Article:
A Cuban protest leader said Thursday his group will gather for a demonstration in November despite warnings from a prosecutor that doing so could have legal ramifications.
"We are not mercenaries, nor are we receiving orders from anyone," Yunior Garcia, leader of the Archipelago group, said after a meeting with prosecutors, Reuters reported. "We are openly demonstrating a difference of opinion.”
Cuban prosecutors called protests leaders to a meeting after the Archipelago group said they were going to protest the government over curbing civil rights on Nov. 15.
Cuban vice-prosecutor, Yaumara Angulo González, said the protest leaders were warned the demonstrations would be against the law, highlighting the group has ignored the government’s previous warning, according to Reuters.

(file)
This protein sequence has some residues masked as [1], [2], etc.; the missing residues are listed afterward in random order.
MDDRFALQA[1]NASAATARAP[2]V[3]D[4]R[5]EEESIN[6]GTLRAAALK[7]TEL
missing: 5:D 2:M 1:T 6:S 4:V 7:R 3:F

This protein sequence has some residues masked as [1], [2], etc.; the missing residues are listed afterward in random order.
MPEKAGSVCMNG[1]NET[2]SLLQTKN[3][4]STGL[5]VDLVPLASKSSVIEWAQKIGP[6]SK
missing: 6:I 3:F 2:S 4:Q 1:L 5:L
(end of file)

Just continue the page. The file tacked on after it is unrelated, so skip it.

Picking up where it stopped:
Archipelago is organized as a Facebook group with around 20,000 members.
“The protesters ... as well as their links with some subversive organizations ... have the open intention of changing the political system in Cuba,” a letter from the government said.
Garcia said his protest will be "peaceful, civic, with nothing to do with violence."
"This is my personal decision, beyond the threats that I have received today in this building," he added.
The group said they were holding the protest despite the government’s warnings after the Human Rights Watch released a report detailing the systematic abuse Cubans faced for protests over the summer.